Smart Farming Study
Smart Farming Study: use of clever infrared sensors
Climate change, manifesting itself in storms, floods and especially droughts have continued to trouble businesses all over the world. This change has significant, often negative, impact on farming systems globally. It is projected that semi-arid regions of the world will expand, with increased and sporadic temperature spikes, and decreased and sporadic precipitation. In many areas, the crop varieties and species currently grown by farmers cannot tolerate these stresses, with resultant losses in productivity, and potentially negative consequences for food security.
Kansas State University runs several research programs aimed at the identification of tech-nological opportunities to minimize economic and environmental impact and increase food security in the changing climates.
One of the sites for these programs is at K-State’s Northwest Research and Extension Center, which maintains long-term cropping system studies to evaluate cropping intensity and tillage effects on water use, yield formation and critical soil properties. The ultimate goal of the program is to maintain or increase productivity of crops in water-limited, semiarid conditions.
Study to the effect of limited transpiration
Two years ago, Kansas State University researchers, along with colleagues from Colorado State University, originated a study on sorghum diversity and adaptation. The project, now with over two years of data, was recently extended with Robert Aiken, Crops Research Scientist, at Kansas State’s Northwest Research—Extension Center at Colby.
The project goal is to identify and select varieties of sorghum that have the trait ‘limited transpiration’; the ability of plants to retain their productivity with reduced water loss. Plants that have this trait will be more likely to survive and maintain their yield in semi-arid regions as they are able to reduce their water loss through evaporation.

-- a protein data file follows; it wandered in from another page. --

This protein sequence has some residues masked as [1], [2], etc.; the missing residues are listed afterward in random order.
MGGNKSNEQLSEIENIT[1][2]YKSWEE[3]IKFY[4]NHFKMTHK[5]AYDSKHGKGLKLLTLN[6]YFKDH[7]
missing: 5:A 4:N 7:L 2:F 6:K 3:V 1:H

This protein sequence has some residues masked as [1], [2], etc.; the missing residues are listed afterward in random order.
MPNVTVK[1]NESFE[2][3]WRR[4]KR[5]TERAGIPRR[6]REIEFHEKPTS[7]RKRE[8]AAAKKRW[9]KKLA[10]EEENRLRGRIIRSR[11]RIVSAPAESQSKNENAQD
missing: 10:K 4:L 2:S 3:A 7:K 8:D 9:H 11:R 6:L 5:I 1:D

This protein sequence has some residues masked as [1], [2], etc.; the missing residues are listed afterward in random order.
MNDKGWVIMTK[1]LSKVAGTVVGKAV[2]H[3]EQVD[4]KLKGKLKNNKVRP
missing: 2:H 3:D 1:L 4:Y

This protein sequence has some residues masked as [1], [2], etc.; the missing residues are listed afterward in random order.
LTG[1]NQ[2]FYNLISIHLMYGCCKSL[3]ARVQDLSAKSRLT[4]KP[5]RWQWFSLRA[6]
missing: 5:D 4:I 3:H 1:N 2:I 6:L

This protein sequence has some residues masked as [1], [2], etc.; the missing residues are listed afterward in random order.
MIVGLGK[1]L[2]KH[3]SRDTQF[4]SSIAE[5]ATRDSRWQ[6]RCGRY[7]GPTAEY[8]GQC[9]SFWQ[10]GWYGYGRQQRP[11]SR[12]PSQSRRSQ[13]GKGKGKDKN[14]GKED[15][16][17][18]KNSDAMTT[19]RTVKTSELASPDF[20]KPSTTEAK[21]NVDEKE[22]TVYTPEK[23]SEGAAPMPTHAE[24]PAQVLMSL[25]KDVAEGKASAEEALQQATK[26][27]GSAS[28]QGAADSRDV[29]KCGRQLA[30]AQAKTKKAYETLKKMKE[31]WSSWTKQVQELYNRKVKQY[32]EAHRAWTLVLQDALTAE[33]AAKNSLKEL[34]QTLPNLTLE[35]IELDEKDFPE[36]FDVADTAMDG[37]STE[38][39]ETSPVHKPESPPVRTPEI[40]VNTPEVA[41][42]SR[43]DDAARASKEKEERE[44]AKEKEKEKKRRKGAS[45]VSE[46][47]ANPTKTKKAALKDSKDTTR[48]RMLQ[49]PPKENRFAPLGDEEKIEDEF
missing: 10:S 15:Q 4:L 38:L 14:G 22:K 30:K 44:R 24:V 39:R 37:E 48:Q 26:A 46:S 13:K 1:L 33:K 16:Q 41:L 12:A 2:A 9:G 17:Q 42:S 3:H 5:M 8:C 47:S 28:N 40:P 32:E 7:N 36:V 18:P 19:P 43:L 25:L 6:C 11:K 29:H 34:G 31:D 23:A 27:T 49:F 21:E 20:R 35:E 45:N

As it is projected that more regions in the world will become semi-arid, it is essential for food security to breed crops that can maintain productivity in these challenging environments.
One of the most potent ways to ensure crop health and productivity in a changing climate is plant breeding: changing the traits of plants in order to produce desired characteristics. The goals of plant breeding are to produce crop varieties that exhibit unique and superior traits for a variety of agricultural applications. Examples of those traits are water use efficiency, nutrient use efficiency and pest/disease resistance.
In the study, breeders aim to breed sorghum varieties that show ‘limited transpiration’ and will thus be able to improve adaptation to dry climates.
Role of temperature measurement
In the extended study various sorghum varieties are being grown in semi-arid conditions while the research team aims to identify and select the varieties with limited transpiration.
Limited transpiration is a trait that is not visible from the outside of a plant. You can’t select for it by using visual traits. It can only be identified by measuring leaf temperature in combination with ambient temperature and relative humidity. These are critical parameters in the Penman–Monteith equation to calculate evapotrans-piration (moisture loss). Plants with limited transpiration have a higher leaf temperature than plants without this trait, as the leaves are less ‘cooled’ by the evaporation of moisture.
To calculate evapotranspiration accurately and identify the varieties with limited transpiration, it is essential that the leaf temperature is measured accurately and repeatedly, in the range of 0,1°C (0.2°F) accuracy and repeatability.
Aiken selected the Exergen IRt/c.03 sensor with germanium detector and embedded thermocouple in the sensor housing for accurate ambient temperature measurement. The IRt/c.03 sensors are, like all IRt/c sensors, passive devices that don’t drift and need no maintenance or recalibration in the field.
Exergen’s proprietary technology – unpowered IR sensors – has advantages over powered sensors or contact sensors. “We were familiar with Exergen’s IRt/c line as we had used them in a previous study. The work relies on accurate temperature measurement which is the essential part of our study,” Aiken said.
Exergen IRt/c sensors are employed to measure leaf temperatures locally, with a high degree of accuracy. For larger areas the method can be scaled up by using drones with thermal cameras that can measure large areas. Thermal cameras lack the accuracy and repeatability of IR sensors. Yet when both techniques are combined, you get a system with the best of both worlds: accuracy and reliability of the IRt/c, whilst scaling up for large areas with thermal cameras. Using this smart farming concept will provide the hope to increase the quantity and quality of products while optimizing even human labor, with a positive result on worldwide food security.